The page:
Wangechi Mutu – Hybrid Art

Forbidden Fruit Picker (2015) - Collage painting. Photo: I am Africa
Forbidden Fruit Picker (2015) - Collage painting. Photo: I am Africa

Who is Wangechi Mutu

Wangechi Mutu is a Kenyan-American visual artist widely known for her collages, films, sculptures and installations. Her art reflects on sexuality, femininity, ecology, politics, the world and the futile but often damaging efforts of humans to control it. The artist’s work often represents the female body in twisted forms. With their skin being an eruption of buboes, half human bodies, half hyena, they give you a glimpse of the perversion of the body shaped by the oppression of women.

Wangechi Mutu was first recognised for her paintings and collages concentrated on various forms of violence and misrepresentation towards women, especially black women. Born in Kenya in 1972, she has been an established artist in New York for the past twenty years. The contemporary African artist moved to New York in the 1990’s for her studies focused on Anthropology. She is a holder of a master’s degree in sculpture from Yale School of Art.

Wangechi Mutu

Her Exhibitions

Being one of today’s most popular contemporary African female artists, her work has been exhibited in galleries and museums around the world. From The Contemporary Austin (Texas), the Studio Museum in Harlem in New York or even the Centre Georges Pompidou in Paris to name a few places where her works were exposed.

Her first solo exhibition was back in March 2010 at the Gallery of Ontario. “A Fantastic Journey”, her first solo exhibition on U.S grounds was in March 2013. Since, she has been featured in major exhibitions and was even honoured by Deutsche Bank in 2010 as their “Artist of the Year”.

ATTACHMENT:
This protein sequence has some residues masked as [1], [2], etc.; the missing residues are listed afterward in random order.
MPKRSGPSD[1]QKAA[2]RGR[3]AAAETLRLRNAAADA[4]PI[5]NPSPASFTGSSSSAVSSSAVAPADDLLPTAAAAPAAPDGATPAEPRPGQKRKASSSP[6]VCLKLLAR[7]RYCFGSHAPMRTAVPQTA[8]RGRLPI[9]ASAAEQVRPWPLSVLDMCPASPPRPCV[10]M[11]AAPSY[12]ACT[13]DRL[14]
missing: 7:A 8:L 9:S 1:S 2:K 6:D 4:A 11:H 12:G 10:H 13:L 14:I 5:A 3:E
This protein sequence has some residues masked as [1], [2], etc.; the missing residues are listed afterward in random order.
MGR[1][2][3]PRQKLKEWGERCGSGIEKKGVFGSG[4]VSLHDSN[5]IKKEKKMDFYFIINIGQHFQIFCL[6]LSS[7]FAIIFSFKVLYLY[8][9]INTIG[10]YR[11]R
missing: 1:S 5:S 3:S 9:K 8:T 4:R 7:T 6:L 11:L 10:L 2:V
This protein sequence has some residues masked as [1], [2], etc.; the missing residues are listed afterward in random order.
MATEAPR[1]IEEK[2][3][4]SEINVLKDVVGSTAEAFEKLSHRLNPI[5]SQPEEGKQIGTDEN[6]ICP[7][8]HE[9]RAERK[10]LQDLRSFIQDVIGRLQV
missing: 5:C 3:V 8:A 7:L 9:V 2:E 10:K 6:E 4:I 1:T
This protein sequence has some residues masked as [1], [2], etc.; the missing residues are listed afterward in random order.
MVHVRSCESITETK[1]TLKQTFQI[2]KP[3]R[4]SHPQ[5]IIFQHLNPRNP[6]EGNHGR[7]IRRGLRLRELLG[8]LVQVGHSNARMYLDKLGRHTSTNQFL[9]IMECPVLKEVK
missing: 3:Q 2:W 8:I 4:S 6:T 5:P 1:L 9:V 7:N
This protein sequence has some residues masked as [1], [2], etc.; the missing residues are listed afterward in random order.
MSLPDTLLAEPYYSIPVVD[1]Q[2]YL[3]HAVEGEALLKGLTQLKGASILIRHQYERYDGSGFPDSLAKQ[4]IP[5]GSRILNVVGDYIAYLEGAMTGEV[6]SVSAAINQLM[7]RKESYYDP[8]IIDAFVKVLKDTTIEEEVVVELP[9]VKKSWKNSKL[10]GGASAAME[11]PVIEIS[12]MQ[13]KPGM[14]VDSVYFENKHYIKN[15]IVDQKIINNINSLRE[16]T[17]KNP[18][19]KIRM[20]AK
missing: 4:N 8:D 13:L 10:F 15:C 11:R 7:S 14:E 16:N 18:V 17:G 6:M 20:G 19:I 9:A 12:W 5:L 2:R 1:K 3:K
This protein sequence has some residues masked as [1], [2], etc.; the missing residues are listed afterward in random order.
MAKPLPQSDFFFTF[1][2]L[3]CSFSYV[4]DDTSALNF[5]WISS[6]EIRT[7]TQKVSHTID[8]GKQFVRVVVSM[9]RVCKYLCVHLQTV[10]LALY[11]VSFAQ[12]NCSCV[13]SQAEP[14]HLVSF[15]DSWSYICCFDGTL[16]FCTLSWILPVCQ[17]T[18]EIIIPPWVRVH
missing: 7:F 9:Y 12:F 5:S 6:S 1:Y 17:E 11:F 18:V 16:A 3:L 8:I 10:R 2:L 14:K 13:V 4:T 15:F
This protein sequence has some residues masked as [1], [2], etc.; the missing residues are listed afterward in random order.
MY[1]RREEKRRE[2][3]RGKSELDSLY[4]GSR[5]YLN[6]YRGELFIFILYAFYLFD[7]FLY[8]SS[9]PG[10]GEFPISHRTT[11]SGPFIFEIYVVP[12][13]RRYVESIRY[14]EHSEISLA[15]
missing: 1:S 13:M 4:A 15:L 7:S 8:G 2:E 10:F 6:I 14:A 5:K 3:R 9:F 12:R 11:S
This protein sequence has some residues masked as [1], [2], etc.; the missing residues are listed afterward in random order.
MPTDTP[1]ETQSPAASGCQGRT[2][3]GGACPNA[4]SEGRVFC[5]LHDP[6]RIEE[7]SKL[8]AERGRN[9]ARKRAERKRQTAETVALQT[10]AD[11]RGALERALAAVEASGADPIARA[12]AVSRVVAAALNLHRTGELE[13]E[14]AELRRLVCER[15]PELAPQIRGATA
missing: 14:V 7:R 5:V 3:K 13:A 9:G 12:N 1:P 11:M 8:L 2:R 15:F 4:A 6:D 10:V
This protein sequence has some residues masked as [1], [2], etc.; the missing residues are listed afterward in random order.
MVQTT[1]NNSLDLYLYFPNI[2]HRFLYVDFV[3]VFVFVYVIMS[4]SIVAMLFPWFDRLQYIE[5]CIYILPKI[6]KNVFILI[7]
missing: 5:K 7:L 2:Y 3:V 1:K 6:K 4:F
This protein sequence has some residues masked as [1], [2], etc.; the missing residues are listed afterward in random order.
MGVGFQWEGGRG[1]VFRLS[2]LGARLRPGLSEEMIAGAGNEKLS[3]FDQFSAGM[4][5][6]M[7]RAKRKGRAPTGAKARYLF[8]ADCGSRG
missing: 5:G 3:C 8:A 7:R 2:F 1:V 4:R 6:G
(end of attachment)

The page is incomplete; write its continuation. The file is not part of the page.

Worlds Within Worlds

With her intricate art, Wangechi Mutu explores and subverts cultural preconceptions of the female body occupied by powerful hybridised female figures. Her work was referred to as being engaging in her own unique form of myth-making which opens up other groups of symbolic female characteristics, different from those we know from classical history.

The contemporary artist’s work often crosses a variety of mediums. From collage, video, performance, sculpture – her work centers around African Black women in contemporary society. The feminine subject is represented in her work, sometimes less recognizable with the use of the form itself or the patterns and texture the figure is made from.

Family Tree, 2012. Photo: Peter Paul Geoffiron

Her distinct way of depicting women, often shown in sexual or sensual pose that leads to discussion about the objectification of women. Wangechi Mutu’s way of representing feminine qualities often enhances the strength of the image or the message that is being passed through. Her works are usually seen as contradictory as they are both seen as complicit to the actual problematic society but as well as hopeful for future change.


For many years, Wangechi Mutu has been repeatedly addressing the same themes but her work has never been stagnant. Her earlier works do lack the intensity of the more recent ones but all carry a deep message. In comparison, her earlier works are sparer and plainer compared to the flashy and glorious present ones, but the artist made her point through them all.

Water Woman, 2017. Photo: Gladstone Gallery

Wangechi Mutu’s work is referred to as being Afrofuturist where one uses imaginative strategies of science fiction to picture alternate realities for Africa and its people. In her work, afrofuturism can be seen in her amalgamations of humans and machines within collages. This representation can be seen in her work Family Tree. Her works constantly involve the intentional re-imaginations of the African life where both the past and future can be seen through a single figure.

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